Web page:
At these settings, the Nikon D5 achieved a noise rating of Low or better all the way up to ISO 12,800 with an Extremely Low rating from ISO 50 through 400. It reached an Unacceptable rating for noise at ISO 51,200 and higher. The D4s also had a Low or better rating through ISO 12,800, though it didn’t reach Unacceptable until ISO 102,400.
Looking across DSLR brands, that’s very similar to what we saw in testing Canon’s EOS 5D Mark III, which remains one of the best performing cameras in terms of noise. Canon’s 1D X got a Low or better rating only up to ISO 3200 and reached Unacceptable at ISO 12,800 and above. However, we have yet to test the 1D X Mark II (it’s slated for our next issue) and we wouldn’t be surprised if it shows a marked improvement over its predecessor.
Normally, we’d start talking about autofocus here. But, we’ve decided to shelve that lab test, originally designed for film SLRs in the late 1980s. All the DSLRs we’ve tested in recent years have very fast AF when measuring how quickly the camera focuses and captures an image—even in very dim conditions they lock on and capture in less than a second. Going forward, we’ll speak about the versatility of AF systems and provide observations from our field testing.
In the Field
Designed to be used every day in extreme conditions and for long stretches of time, the D5 feels very comfortable in the hand, despite its size and heft. The grip is expertly sculpted and the control system versatile and well thought out.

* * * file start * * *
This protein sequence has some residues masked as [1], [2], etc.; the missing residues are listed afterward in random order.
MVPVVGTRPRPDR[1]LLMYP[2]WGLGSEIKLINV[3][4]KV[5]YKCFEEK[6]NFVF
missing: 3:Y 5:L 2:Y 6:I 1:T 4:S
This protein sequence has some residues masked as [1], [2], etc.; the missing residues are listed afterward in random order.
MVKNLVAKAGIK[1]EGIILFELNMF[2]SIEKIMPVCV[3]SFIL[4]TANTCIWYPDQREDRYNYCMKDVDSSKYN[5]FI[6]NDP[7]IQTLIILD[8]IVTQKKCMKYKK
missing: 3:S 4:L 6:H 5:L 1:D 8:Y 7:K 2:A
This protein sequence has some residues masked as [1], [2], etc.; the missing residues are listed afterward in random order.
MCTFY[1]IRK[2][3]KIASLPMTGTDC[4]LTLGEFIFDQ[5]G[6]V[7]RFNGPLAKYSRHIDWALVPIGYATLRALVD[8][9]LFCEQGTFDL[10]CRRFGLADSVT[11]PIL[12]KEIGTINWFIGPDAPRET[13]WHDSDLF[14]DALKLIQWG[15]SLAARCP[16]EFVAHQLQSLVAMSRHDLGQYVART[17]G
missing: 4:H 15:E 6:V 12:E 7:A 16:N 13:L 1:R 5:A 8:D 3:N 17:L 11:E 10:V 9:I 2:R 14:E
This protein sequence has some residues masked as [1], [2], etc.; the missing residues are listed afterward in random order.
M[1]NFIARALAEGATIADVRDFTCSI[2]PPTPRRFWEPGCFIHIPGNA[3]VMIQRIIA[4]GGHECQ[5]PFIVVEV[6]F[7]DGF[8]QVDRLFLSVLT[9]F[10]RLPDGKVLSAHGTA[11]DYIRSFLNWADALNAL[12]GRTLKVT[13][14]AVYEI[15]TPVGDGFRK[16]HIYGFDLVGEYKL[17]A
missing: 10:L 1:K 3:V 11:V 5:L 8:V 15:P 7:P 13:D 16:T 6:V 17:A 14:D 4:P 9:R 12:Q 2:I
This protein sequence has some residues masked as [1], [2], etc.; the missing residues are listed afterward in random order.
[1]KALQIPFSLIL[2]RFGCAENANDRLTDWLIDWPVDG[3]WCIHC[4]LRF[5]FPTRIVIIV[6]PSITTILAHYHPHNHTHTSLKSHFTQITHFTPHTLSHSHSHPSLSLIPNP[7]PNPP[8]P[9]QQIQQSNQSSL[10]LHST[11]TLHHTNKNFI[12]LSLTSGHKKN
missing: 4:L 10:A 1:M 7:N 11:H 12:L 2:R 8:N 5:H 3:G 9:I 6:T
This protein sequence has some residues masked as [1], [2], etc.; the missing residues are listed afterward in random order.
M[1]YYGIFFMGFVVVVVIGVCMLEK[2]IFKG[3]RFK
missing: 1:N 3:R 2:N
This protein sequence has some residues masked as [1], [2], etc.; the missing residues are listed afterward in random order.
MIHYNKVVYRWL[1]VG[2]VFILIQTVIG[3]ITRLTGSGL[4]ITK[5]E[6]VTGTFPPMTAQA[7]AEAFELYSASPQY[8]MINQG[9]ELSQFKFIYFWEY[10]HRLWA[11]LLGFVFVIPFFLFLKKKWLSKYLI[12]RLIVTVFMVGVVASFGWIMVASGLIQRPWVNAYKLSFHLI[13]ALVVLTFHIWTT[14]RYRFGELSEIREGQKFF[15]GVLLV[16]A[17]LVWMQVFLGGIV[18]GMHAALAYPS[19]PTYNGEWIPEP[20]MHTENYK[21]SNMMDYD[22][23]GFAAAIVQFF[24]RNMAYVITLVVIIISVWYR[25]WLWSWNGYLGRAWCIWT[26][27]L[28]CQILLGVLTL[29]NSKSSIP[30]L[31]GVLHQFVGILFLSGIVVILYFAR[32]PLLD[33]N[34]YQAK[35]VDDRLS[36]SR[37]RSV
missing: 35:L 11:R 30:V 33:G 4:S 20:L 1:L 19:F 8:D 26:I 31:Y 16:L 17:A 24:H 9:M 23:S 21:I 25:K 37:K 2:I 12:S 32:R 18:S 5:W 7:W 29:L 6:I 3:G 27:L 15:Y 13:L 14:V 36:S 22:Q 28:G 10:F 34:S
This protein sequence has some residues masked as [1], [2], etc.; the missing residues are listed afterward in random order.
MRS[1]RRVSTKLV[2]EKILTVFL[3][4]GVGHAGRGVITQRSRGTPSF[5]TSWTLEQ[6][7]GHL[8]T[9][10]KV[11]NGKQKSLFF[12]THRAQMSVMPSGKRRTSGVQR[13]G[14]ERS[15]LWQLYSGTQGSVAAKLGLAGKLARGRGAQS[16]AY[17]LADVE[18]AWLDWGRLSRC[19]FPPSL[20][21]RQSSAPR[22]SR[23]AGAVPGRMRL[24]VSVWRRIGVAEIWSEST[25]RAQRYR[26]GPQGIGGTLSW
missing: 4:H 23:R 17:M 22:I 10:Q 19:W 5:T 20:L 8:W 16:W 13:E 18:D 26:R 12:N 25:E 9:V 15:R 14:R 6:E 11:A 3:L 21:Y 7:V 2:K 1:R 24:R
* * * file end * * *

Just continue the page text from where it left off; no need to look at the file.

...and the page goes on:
A small joystick on the camera back lets you reposition your AF point at a whim, while dedicated buttons for ISO, bracketing, drive mode, image quality, metering, and shooting mode make changing any of the most commonly changed settings simple. Dual command wheels make manual shooting easier, and you can even use the extra command wheel for direct access to exposure compensation when shooting in aperture- or shutter-priority mode. Meanwhile, a bevy of options to customize buttons and dials let you tailor the D5’s controls to your preferences.
The autofocus system lets you select from 55 of the camera’s 153 total focusing points, 99 of which are cross-type. All the AF points are sensitive to at least f/5.6, while the center 15 are sensitive to f/8. This can be a real boon if you like to use long lenses with teleconverters, which cut the amount of light coming through to the sensor. The system lets you group focus points or set the camera to use 25 or 75 points during continuous AF rather than the full 153. In our tests it did a wonderful job of tracking subjects, even through challenging, erratic movements.
Burst shooters should be pleased with 12 fps continuous drive with full autofocus and exposure metering between shots on this Nikon D5. Plus, if you want to get even faster capture and can deal with locked AF and AE, you can lock the mirror up and shoot at 14 fps.
At 12 fps, you can capture up to 200 JPEGs or 102 RAW frames before the buffer fills. That’s well ahead of the buffer capacity of the original Canon new 1D X, which also shot at 12 fps or 14 fps with the mirror up. However, the 1D X II touts a 14 fps continuous drive (16 fps with the mirror up) and shoots JPEGs until the memory card fills or up to 170 RAW files before the buffer fills when using a CFast 2.0 card (the rival to the XQD format).
Video shooters should be pleased with the footage from the D5. It’s as good as we’ve seen from any DSLR in either 4K or Full HD mode. There’s a slight hint of rolling shutter (AKA jello effect), but it’s quite minimal and, absent a full-frame CMOS sensor with a sensor-based global shutter option (something that doesn’t exist in any consumer-grade cameras yet), this is about as good as one can expect. Canon’s 1D X II can capture 4K at up to 60 fps, while the D5 tops out at 30 fps, but that’s likely not going to push someone to switch systems. The Canon does include its Dual Pixel CMOS AF, though, which can allow for a better continuous AF experience if it ends up behaving the way we’ve seen that system do recently with the 80D.